• W. H. Roos
    • , R. Bruinsma
    •  & G. J. L. Wuite
  • Review Article |

    Is the brain on the edge of criticality? Understanding the inner workings of the brain is a task made difficult by the number of elements involved: a hundred billion neurons and a hundred trillion synapses. Viewing the brain in terms of collective dynamics is one approach now yielding some insight.

    • Dante R. Chialvo
  • Review Article |

    A protein’s shape is crucial for fulfilling its function within a cell. This Review discusses how molecular dynamics simulations have given us insight into the processes that turn a linear chain of amino acids into a unique three-dimensional protein.

    • Peter L. Freddolino
    • , Christopher B. Harrison
    • , Yanxin Liu
    •  & Klaus Schulten


  • Letter |

    A new technique for controlling the quantum state of a superconducting qubit is now presented. Microwave pulses are applied in such a way that they excite only one of a pair of degenerate states. The concept enables construction of a controlled-NOT gate, a device important for quantum logic.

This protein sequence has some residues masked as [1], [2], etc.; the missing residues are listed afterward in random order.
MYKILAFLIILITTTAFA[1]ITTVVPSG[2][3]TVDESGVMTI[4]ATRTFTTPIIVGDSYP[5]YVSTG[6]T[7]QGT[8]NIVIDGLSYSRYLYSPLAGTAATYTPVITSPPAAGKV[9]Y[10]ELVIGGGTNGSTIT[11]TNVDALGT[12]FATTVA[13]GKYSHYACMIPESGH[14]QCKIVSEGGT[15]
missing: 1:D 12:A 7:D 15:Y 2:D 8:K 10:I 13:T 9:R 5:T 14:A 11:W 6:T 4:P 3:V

• P. C. de Groot
    • , J. Lisenfeld
    • , R. N. Schouten
    • , S. Ashhab
    • , A. Lupaşcu
    • , C. J. P. M. Harmans
    •  & J. E. Mooij
  • Letter |

    Amplifying a signal usually also amplifies the noise. A quantum-state amplifier is now demonstrated that can actually decrease uncertainty about the state’s phase. Counterintuitively, the concept involves the addition of thermal noise.

    • Mario A. Usuga
    • , Christian R. Müller
    • , Christoffer Wittmann
    • , Petr Marek
    • , Radim Filip
    • , Christoph Marquardt
    • , Gerd Leuchs
    •  & Ulrik L. Andersen
  • Letter |

    The Jaynes–Cummings model describes the interaction between a two-level system and a small number of photons. It is now shown that the model breaks down in the regime of ultrastrong coupling between light and matter. The spectroscopic response of a superconducting artificial atom in a waveguide resonator indicates higher-order processes.

    • T. Niemczyk
    • , F. Deppe
    • , H. Huebl
    • , E. P. Menzel
    • , F. Hocke
    • , M. J. Schwarz
    • , J. J. Garcia-Ripoll
    • , D. Zueco
    • , T. Hümmer
    • , E. Solano
    • , A. Marx
    •  & R. Gross
  • Letter |